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Journal of Indian Philosophy and Religion

Volume 21, December 2016
Collected Works of Kisor K. Chakrabarti, Part I

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1. Journal of Indian Philosophy and Religion: Volume > 21
Acknowledgement
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2. Journal of Indian Philosophy and Religion: Volume > 21
Kisor Kumar Chakrabarti Some Remarks on Indian Theories of Truth
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This article explains precisely in what sense the Nyaya philosophers promote a correspondence theory regarding the nature of truth. It also explains how truth may be inferred from successful effort and argues that successful effort can be produced only by true awareness. While successful effort is the major test of truth, other tests of truth in the Nyaya view should be recognized as and when appropriate. Thus, that if the pervaded belongs to something, the pervader too belongs to that thing may be known to be true by the mind alone without reference to the inferential test of truth. Truth is in most cases extrinsic in the sense that truth of an awareness is determined with reference to another awareness. This does not lead to a vicious infinite regress; in some cases, as in the pervaded-pevader case or in the case there is cognition where there can be no cognition that there is cognition unless there is cognition, truth is intrinsic and may be determined without reference to another awareness.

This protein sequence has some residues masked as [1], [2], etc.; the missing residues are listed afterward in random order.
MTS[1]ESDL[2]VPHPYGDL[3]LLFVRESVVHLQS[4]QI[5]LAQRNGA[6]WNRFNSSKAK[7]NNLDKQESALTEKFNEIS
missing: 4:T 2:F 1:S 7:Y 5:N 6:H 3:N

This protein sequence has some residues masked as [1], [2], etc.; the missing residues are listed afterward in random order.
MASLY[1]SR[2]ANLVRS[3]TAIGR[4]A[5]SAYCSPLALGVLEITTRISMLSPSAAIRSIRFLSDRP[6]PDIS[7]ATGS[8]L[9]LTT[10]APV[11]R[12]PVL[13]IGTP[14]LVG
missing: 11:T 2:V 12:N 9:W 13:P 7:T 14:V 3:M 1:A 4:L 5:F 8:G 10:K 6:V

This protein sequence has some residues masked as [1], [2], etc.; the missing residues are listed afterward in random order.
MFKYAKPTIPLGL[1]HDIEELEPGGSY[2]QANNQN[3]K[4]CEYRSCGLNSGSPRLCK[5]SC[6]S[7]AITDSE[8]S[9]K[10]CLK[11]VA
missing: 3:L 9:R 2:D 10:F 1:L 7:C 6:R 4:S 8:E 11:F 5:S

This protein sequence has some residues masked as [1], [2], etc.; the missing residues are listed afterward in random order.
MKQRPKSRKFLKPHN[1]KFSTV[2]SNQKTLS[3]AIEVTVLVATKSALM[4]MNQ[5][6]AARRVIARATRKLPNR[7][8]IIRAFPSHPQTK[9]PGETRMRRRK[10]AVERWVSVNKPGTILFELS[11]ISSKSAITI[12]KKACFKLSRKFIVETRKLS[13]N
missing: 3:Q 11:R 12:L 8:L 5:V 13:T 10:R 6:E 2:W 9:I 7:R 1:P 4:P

3. Journal of Indian Philosophy and Religion: Volume > 21
Kisor Kumar Chakrabarti The Nyaya-Vaisesika Theory of Negative Entities